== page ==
Some individuals with autism express their frustration or anger or agitation by simply plopping down in the middle of a parking lot or a store. The podcast entitled “Plopping Down” addressed this challenging issue from two angles: (1) developing an effective plan for encouraging the person to stand and walk, and (2) discovering the catalyst for the plopping behavior and helping the person communicate their frustration in a safer and more appropriate manner. Today’s podcast proposes a strategy designed to teach the individual to keep moving and to walk rather than plopping down on the floor or parking lot.
The “Walk With Me” strategy approaches the challenge of plopping behavior with systematic, pro-active teaching so we aren’t compelled to always function in a reactive mode. This is an intense, structured strategy designed for a non-verbal young adult who frequently displays dangerous behaviors including sitting down in the middle of parking lots and streets. Other individuals will respond to a different approach, but this gives caregivers a frame of reference for developing an effective strategy.
1. Use a photo schedule or other method to show your friend where you are going and the approximate timeline you will follow. In the beginning, give him a chance to learn this new strategy by planning short trips to places where he does not typically plop.
2. State and demonstrate the behavior you expect during excursions. Use positive terms such as “Walk with me” and “Talk when mad.” Pair photos or visual symbols with your verbal discussion.
3. Introduce a small travel folder called “Walk with Me” or other appropriate title. Let your friend select a reward that he will receive when he returns home. Put a picture or symbol of that reward on the top of the travel folder using a Velcro tab or tape. Draw five (or so) boxes for stars or checks or smiling faces beneath the reward picture.
4. At regular intervals, when you are walking in the store or restaurant or other destination, say “You are walking with me. Good job. Let’s put a star in your travel folder.”
5. Time the final star for walking into the house from the car at the end of the excursion. Say, “Good job. You walked with me,” then give him his reward without delay.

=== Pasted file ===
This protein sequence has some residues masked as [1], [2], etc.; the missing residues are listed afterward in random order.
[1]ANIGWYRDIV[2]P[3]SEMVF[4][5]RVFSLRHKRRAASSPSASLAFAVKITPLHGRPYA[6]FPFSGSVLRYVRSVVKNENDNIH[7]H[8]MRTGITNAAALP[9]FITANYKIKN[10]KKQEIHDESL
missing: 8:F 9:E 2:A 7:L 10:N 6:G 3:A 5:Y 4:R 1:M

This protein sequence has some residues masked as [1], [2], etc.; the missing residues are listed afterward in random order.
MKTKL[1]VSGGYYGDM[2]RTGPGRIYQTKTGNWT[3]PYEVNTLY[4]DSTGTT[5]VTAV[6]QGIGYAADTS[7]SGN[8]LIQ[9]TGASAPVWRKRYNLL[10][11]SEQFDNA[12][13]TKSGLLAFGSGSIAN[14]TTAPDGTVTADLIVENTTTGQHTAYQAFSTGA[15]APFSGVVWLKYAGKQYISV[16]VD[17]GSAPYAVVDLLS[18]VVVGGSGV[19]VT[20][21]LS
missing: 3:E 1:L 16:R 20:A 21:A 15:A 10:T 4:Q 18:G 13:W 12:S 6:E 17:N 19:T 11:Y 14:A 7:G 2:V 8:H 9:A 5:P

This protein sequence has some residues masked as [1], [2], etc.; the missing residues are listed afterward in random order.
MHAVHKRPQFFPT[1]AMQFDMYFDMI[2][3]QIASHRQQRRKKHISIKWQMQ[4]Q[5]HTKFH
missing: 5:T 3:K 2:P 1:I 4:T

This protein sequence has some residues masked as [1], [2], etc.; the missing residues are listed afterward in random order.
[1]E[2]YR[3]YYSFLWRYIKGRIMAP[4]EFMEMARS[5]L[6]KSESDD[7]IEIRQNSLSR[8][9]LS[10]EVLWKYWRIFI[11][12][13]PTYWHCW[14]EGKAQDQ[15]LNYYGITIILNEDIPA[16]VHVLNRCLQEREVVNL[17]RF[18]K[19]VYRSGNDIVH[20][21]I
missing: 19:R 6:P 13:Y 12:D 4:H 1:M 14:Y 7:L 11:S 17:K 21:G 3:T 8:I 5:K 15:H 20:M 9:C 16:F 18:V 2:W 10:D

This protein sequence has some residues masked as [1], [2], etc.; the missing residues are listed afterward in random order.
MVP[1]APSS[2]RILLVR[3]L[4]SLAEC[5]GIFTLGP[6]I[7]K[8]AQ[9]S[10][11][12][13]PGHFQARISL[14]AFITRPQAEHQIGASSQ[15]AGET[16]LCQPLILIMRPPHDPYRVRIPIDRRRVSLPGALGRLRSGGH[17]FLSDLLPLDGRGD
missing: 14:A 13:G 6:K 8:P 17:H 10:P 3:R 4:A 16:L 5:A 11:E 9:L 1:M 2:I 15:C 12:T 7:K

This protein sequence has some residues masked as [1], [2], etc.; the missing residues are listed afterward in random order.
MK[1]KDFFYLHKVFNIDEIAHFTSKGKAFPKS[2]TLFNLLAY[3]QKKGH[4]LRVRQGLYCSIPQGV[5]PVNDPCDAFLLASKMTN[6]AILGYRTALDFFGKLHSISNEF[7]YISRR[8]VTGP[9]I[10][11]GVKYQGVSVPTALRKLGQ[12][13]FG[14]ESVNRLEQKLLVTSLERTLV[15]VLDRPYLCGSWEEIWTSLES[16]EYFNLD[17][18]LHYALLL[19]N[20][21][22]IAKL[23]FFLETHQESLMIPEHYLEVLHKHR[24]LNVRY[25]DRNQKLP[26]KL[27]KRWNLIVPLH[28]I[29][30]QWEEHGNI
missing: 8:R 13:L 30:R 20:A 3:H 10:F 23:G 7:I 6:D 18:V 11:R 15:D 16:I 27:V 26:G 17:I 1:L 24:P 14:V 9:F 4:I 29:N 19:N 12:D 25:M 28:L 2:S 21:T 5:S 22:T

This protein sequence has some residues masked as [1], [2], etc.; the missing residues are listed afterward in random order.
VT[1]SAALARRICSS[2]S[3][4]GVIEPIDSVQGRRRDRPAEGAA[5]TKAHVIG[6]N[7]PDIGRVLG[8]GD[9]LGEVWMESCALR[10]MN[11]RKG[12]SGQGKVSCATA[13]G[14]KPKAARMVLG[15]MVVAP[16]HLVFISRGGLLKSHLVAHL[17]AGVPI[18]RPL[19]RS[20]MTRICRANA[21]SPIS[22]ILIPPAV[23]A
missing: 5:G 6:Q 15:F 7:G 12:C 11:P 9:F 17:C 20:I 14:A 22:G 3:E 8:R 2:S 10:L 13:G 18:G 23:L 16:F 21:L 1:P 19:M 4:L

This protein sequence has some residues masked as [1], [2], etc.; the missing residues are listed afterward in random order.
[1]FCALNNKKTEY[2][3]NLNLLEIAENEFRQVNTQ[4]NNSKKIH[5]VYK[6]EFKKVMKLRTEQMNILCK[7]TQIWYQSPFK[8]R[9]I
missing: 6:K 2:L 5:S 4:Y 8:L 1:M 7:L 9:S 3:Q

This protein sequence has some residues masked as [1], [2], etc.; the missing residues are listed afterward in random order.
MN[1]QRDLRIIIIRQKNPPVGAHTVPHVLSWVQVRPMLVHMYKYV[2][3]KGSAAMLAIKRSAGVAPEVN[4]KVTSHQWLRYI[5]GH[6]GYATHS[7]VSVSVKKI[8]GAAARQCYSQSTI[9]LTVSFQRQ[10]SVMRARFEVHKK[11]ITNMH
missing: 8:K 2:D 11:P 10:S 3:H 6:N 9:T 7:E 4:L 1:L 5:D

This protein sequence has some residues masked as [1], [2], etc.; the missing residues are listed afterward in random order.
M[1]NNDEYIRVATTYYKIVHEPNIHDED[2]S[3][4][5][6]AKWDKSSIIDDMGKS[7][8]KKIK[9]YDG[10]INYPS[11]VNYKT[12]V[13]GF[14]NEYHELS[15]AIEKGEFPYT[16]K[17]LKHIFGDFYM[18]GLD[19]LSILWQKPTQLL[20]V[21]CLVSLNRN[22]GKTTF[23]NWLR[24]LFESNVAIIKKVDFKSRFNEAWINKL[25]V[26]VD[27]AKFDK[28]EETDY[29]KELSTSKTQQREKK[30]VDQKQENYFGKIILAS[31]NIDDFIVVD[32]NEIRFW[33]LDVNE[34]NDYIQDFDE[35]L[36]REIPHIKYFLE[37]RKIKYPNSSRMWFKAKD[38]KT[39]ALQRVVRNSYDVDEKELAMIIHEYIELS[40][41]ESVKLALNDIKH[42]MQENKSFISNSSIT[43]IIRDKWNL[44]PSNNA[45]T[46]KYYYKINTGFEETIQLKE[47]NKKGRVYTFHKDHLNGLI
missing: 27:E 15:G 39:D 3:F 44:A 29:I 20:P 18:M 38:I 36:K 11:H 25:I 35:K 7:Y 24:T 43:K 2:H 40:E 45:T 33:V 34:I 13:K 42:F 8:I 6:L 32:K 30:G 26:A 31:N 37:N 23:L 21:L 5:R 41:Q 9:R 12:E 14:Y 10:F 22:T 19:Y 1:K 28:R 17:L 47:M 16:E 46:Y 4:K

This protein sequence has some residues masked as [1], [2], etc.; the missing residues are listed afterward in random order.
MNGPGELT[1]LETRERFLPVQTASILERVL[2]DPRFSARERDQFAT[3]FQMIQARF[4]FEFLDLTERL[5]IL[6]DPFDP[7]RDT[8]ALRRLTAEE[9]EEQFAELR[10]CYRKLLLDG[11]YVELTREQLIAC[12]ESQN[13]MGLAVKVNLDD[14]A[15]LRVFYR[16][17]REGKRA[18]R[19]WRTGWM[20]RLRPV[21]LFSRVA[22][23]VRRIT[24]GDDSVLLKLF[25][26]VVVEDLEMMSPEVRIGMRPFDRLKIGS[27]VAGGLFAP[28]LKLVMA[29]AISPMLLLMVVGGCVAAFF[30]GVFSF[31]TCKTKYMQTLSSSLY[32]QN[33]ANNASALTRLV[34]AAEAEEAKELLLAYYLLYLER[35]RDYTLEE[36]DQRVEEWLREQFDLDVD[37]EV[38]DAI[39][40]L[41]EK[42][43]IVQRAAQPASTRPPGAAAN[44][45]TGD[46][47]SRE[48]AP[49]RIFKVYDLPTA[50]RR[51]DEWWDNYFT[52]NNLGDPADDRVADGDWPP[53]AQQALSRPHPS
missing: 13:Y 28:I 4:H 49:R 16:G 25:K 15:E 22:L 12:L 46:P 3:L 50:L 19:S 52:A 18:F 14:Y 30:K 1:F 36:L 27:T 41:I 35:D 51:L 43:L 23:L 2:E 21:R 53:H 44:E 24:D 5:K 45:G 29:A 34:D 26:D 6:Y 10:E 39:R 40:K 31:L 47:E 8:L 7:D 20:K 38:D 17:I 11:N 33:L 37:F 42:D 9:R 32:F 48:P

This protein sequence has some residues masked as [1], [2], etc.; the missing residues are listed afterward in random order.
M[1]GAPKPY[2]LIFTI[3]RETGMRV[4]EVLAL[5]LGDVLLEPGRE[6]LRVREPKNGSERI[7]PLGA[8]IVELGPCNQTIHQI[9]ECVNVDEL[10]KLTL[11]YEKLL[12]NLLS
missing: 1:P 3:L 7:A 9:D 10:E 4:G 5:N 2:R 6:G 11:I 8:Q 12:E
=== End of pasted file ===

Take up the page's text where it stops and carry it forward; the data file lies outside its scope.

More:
6. If – or when – plopping occurs, then stand beside him without reaction. Do not look at him and do not worry how outside observers react. Say firmly, “Stand now, and walk with me.” If he does not comply after one minute (or so), say, “You do not want to walk with me right now, but, of course, you remember that one of our rules is to Walk With Me. So, stand, now, please, and walk with me.” Speak in a calm, quiet, and firm voice, then look at him with an expectant, firm look, not saying a word. If he does not stand after a minute or so, show him his travel folder. Say calmly, quietly, and firmly, “You need to stand now, please, or I will take away a star.” Then wait one minute. If he does not stand, take a star off his travel folder. Then start the whole process over again, repeating until he finally gives in.
7. As his plopping behavior decreases, teach the skills in more challenging excursions. Gradually fade out the travel folder. The keys to this strategy are (1) to help him learn that you really mean what you say, and that (2) to help him learn that if he walks with you without plopping down, good things happen. In the long run, your patient teaching will pay off when his plopping behaviors disappear.
Note to FAQautism.com listeners and readers: I am Cathy Knoll, a board certified music therapist and long-time friend of many folks with autism. At FAQautism.com we are committed to providing free, practical, everyday tips for making life better for people with autism. You can click on a button to send me an email with your thoughts or challenging situations or innovative solutions. Check out our website for a wealth of ideas and a glimpse into the world of autism. www.FAQautism.com